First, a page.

iDickens

As you probably know, the internets contain everything known to humankind, and Charles Dickens is no exception. In my research over the years on this particular project, I keep finding websites and blogs devoted to the man and his works, and I would like to share just a few that I find myself visiting over and over.

I’m not opining on any of them, as they each have their strengths and they are all worth visiting. Some, like the Charles Dickens Museum, are websites for particular places in the real world, while others are compendiums in and of themselves. For the most part I’ve picked up text from their “About” pages, and some I have invited to submit a paragraph or two to expand on their mission statements.

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“Spot Illos”

So in doing magazine and book illustration for a few decades, I picked up a couple of technical terms. For example, an illustration is called an “illo”, a sketch is called a “ruff”, and a deadline is called a “#!!@! deadline”.

Illos done for print are termed by their size, and from biggest to smallest are called a spread, full-page, half-page, quarter page, and spot. Spots are fun because they are usually simple, a quick visual read, and they don’t necessarily have to carry as much narrative weight as a full-page does.

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Free Ebook Download!

This fully illustrated ebook contains the first seven chapters.

I’m extremely happy to announce the completion of the next step in this monumental project: A free, no-strings-attached ebook download of the first seven chapters of Charles Dickens’ great BLEAK HOUSE.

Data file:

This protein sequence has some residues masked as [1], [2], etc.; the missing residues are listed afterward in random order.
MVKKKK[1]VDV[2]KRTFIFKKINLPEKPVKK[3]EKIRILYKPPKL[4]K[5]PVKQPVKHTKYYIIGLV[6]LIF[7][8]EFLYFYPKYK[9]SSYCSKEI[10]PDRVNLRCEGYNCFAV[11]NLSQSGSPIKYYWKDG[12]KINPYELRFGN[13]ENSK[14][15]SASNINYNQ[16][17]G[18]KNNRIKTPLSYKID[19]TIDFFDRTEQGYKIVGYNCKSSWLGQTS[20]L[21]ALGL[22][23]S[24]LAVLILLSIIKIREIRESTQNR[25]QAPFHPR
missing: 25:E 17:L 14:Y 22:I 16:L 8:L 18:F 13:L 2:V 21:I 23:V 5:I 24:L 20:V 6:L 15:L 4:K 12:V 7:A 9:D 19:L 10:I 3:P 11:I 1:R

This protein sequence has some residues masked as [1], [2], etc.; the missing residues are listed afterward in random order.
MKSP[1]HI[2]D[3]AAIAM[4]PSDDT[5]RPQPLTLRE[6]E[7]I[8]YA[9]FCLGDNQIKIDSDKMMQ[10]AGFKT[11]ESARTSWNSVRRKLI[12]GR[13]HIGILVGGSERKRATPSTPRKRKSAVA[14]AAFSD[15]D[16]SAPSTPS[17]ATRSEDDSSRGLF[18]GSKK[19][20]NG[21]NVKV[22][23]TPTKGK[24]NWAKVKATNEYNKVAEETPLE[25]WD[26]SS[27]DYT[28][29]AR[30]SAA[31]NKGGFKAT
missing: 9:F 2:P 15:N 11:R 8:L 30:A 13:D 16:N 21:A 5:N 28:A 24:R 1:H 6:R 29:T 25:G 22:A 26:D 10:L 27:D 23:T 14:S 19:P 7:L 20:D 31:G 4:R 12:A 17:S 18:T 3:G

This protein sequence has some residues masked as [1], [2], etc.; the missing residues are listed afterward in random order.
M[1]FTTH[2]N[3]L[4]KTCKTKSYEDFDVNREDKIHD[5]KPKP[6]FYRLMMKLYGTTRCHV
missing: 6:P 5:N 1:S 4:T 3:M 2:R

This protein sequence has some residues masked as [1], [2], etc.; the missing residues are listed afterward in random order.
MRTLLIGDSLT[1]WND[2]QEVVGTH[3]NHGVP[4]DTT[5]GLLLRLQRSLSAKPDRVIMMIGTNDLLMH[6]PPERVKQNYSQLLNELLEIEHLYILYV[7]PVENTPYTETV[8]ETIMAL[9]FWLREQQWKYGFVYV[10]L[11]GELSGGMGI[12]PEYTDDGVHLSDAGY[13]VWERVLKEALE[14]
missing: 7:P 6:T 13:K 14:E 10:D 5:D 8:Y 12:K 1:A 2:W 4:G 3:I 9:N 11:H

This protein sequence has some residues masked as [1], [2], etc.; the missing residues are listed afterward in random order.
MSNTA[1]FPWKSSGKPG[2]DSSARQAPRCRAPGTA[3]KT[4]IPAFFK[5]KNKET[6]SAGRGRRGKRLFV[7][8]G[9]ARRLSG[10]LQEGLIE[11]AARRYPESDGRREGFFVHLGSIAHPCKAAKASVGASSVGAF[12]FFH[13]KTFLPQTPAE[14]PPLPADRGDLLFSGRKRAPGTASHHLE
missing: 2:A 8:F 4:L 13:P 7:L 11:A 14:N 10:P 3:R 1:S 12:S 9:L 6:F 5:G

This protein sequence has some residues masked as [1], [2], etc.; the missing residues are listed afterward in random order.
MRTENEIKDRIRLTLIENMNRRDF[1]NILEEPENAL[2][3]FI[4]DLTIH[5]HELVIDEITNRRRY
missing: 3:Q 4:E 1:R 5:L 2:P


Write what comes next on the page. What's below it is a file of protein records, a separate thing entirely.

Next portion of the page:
This is intended primarily as a calling card and proof-of-concept for my ultimate goal, a hard cover print edition of the entire illustrated novel.

As you may have discovered, I am smitten with this book. I began work on it in the Spring of 2019 and have been working on it nonstop since. With the completion of this sample, I will be continuing work on the monumental, 57-chapter novel, as well as continuing to post here on a regular basis.

This ebook in pdf format can be read on any computer, device or reader. There’s no sign-up, no email harvesting, no obligation of any kind. I hope you enjoy it.

The Ghost’s Walk

Mrs. Rouncewell, Rosa, and Watt Rouncewell

She seats herself in a large chair by the fast-darkening window and tells them: “In the wicked days, my dears, of King Charles the First–I mean, of course, in the wicked days of the rebels who leagued themselves against that excellent king–Sir Morbury Dedlock was the owner of Chesney Wold. Whether there was any account of a ghost in the family before those days, I can’t say. I should think it very likely indeed.”

Mrs. Rouncewell holds this opinion because she considers that a family of such antiquity and importance has a right to a ghost. She regards a ghost as one of the privileges of the upper classes, a genteel distinction to which the common people have no claim.

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Allan Woodcourt and Jo

‘Stop him, stop him!’ cries the woman, almost breathless. ‘Stop him, sir!’ 

He darts across the road into the boy’s path, but the boy is quicker than he, makes a curve, ducks, dives under his hands, comes up half-a-dozen yards beyond him, and scours away again. Still the woman follows, crying, ‘Stop him, sir, pray stop him!’

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